In the book, Lost Horizons, it describes a place called Shangri-La, a mystical place beneath the mountains of the Himalayas. Those things could certainly be said of this exotic city of Kathmandu, Nepal.
Nepal has a population of 28 million, with 5 million of them living in Kathmandu. Needless to say, it is way crowded here! 80% of the population is Hindu, 11% are Buddhist. It has the distinct honor of having the largest number of UNESCO World heritage sites than anywhere else in the world…a total of seven in this city alone.
This Buddhist monument above, also known as Monkey Palace, high in the mountains, is one of the most sacred Buddhist pilgrimage sites. Over 1000 rhesus monkeys live in the trees, well fed by the tourists, scampering around our feet, and happily swimming in a pool of their own. I could have stayed there all day and taken monkey pictures; they are so adorable!
Built in the first century, the stupa consists of a white dome with a cubical structure with the all seeing eyes of Buddha painted in four directions, with prayer wheels surrounding th entire structure. Devoted followers circle clockwise, making wishes, and spinning the prayer wheels to make their desires known while the monkeys dart all around you.
We traveled down the hill to Dunbar Square, where an amazing cluster of ancient temples and palaces shows the religious and cultural life of the people. Going back to the 16th century, in this unusual ritual, the people choose a living goddess on which they focus their faith. From many, a young girl is chosen who must have 32 beauty attributes; high forehead, large eyes, no scars, nice arms and legs, slim neck, to name a few. The candidates must then spend a night in a dark room full of decapitated heads of water buffaloes and goats which have been sacrificed. The one who is not afraid becomes the Kumari, a living goddess. She is moved into the Temple of the Kumari, rarely seen by the public, but worshipped by all until she reaches puberty. She is then replaced by a new Kumari and the process begins again.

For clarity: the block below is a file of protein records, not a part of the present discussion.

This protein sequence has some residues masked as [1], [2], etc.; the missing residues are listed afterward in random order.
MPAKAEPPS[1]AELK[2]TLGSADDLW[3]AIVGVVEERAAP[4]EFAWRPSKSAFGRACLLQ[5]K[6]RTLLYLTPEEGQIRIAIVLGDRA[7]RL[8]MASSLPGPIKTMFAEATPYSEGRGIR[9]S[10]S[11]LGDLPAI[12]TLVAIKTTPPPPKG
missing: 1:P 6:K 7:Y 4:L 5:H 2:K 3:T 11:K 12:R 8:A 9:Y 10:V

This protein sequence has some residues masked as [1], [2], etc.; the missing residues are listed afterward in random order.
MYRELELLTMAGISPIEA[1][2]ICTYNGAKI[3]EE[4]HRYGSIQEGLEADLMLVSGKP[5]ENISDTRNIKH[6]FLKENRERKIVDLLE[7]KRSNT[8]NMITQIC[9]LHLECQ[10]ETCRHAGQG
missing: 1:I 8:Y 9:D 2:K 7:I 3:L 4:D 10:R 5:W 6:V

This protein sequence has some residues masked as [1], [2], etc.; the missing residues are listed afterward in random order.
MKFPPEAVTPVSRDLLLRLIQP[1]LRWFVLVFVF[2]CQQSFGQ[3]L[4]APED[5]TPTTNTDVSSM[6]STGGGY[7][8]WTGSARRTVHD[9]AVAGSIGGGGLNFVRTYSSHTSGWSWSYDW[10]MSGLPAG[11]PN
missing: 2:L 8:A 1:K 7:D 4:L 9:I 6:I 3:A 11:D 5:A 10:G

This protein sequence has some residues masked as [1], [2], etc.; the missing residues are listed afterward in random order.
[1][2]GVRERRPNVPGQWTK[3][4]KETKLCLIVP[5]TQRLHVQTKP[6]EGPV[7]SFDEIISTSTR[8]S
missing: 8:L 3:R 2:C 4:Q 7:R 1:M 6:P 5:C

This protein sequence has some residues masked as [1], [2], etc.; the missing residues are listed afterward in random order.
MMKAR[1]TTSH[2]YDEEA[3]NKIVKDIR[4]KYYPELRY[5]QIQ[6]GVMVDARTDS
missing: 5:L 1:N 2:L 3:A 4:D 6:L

She is not allowed to be photographed, but makes rare appearances each day for a few seconds to see her subjects who come to the temple. We were lucky to see her for a few seconds…and then she disappeared. I don’t think she was much older than 5 years old.
These holy men renounce worldly life to follow a spiritual life, but they will happily take a dollar for a photo!
Our next stop finds us at the largest stupa in the world. Because of its location, it also became a sacred center for many of the 100,000 Tibetan refugees who have come to a Nepal. Built in the 6th century, and housing the remains of Kassapa Buddha, it is one of the most fascinating places for us to people watch.
The believers circle round and round, spinning the prayer wheels, and it was completely fascinating to see the myriad of interesting faces of the Nepalese and many Tibetans in their tribal costumes.
Nepal is sandwiched between China and India, so I guess that why the people look like a cross between Chinese and Indians.
What a day!